Friday, January 1, 2016

Welcome to 2016, and my odds and ends from 2015!

There is a short stack of books I read in recent past months that I just never got around to reviewing. Because I want to start 2016 off fresh, I just have to get those off my to-do-blog list. 

I'm looking forward to reading more in 2016 than I have in the last few years. I began to really fall off on my pace for a number of reasons, most of which don't bear examination. As a wise friend reminds me constantly, it is what it is. Losing my job as a bookseller will free me up considerably to read solely for myself, and I'm already enjoying being able to stop making lists of which customers just have to read a book I've loved, or who should be gently steered away from one. I never read a book alone, really. My customers were always swimming around in my head, and I welcomed having every one of them in my reading brain for these past many years. Not having them there anymore is bound to affect my reading experience. 

All of that said, here are the books that I've read of late but haven't written about. I'll make this as quick and painless as possible. 

I can really blame my reviewing lethargy in recent months at least partially on this one. For weeks and weeks -- both before and after its release -- it's all we talked about in the store. I don't know that I have anything truly fresh to say about it at this point, but here are some of my condensed thoughts. If you have suffered through any conversation about it with me before now, there'll be nothing new here, so y'all can just scroll on down.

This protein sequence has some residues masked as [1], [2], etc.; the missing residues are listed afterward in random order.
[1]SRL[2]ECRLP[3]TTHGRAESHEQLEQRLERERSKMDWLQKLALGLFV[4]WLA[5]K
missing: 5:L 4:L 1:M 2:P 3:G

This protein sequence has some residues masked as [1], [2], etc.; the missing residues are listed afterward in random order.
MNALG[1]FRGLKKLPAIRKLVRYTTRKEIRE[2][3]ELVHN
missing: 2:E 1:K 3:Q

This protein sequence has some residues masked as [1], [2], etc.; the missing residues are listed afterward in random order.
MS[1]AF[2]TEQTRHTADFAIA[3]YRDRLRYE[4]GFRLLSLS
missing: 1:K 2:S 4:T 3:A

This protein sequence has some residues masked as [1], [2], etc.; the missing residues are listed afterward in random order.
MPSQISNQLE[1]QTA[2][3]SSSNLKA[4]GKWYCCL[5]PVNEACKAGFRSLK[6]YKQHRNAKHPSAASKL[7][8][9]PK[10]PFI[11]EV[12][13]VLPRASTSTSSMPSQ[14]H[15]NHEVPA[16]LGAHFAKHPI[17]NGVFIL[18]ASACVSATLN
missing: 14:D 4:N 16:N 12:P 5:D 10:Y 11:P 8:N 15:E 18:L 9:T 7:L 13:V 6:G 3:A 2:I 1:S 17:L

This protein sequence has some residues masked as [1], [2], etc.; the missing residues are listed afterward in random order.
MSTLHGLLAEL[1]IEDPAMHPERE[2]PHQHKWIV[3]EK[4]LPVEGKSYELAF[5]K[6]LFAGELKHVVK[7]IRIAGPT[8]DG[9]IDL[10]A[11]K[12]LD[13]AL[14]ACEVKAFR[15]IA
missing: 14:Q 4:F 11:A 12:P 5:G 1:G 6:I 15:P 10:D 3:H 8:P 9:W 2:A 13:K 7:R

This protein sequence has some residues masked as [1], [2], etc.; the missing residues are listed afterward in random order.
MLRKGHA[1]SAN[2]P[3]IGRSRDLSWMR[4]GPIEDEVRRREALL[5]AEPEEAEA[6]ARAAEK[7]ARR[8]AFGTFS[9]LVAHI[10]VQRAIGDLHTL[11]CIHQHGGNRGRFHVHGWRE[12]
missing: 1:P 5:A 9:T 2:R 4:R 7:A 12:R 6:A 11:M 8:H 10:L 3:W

1. I'm glad I read it, which is not the same thing as saying that I really liked it. 

2. I was sort of jazzed by the thought that when her friends in New York, the Browns, gave a very young Harper Lee a subsidized year in that city to sit and write the book she needed to write, this was what spilled out, in its imperfect, messy glory. 

3. I need friends like the Browns. 

4. Every child of the South who has left has looked back with a critical eye, and made an effort to distance themselves from the worst parts of it by separating themselves from all of it. Somehow, almost to a one they discover that they love more about their home than they hate, and learn that you can embrace the culture of the South even if you don't (and shouldn't) love all its bits and pieces. This plays out with great clarity in this novel. 

5. Virtually no child of the South who grew up here in the many years before the Civil Rights movement doesn't understand that fundamentally good people can hold fundamentally bad beliefs. I grew up in a household in which it went without saying that racial slurs were not permitted, one in which those who cared for us were as beloved as blood kin (and in some cases, even more); but it was also a household in which I didn't ever think to ask if Ida Mae had a family of her own, or wonder what her life was like when she stepped out of ours. The promise of this novel is borne out, though, in the realization that each successive generation of decent people have been able to let go a layer of the vestiges of racism, even as we still have work to do. 

6. Reading GSAW is a stunning example of how valuable is the work of a great editor. Ms. Lee's editor, Tay Hahoff, must be applauded for her recognition of where the diamonds lay amidst all the coal. Her role in the enduring success of what became Ms. Lee's finished novel cannot be overstated. It is so easy these days to have a novel published without going through the hands of a gifted editor, and it breaks my heart that there may be another To Kill a Mockingbird out there, hidden under layers of unpolished writing.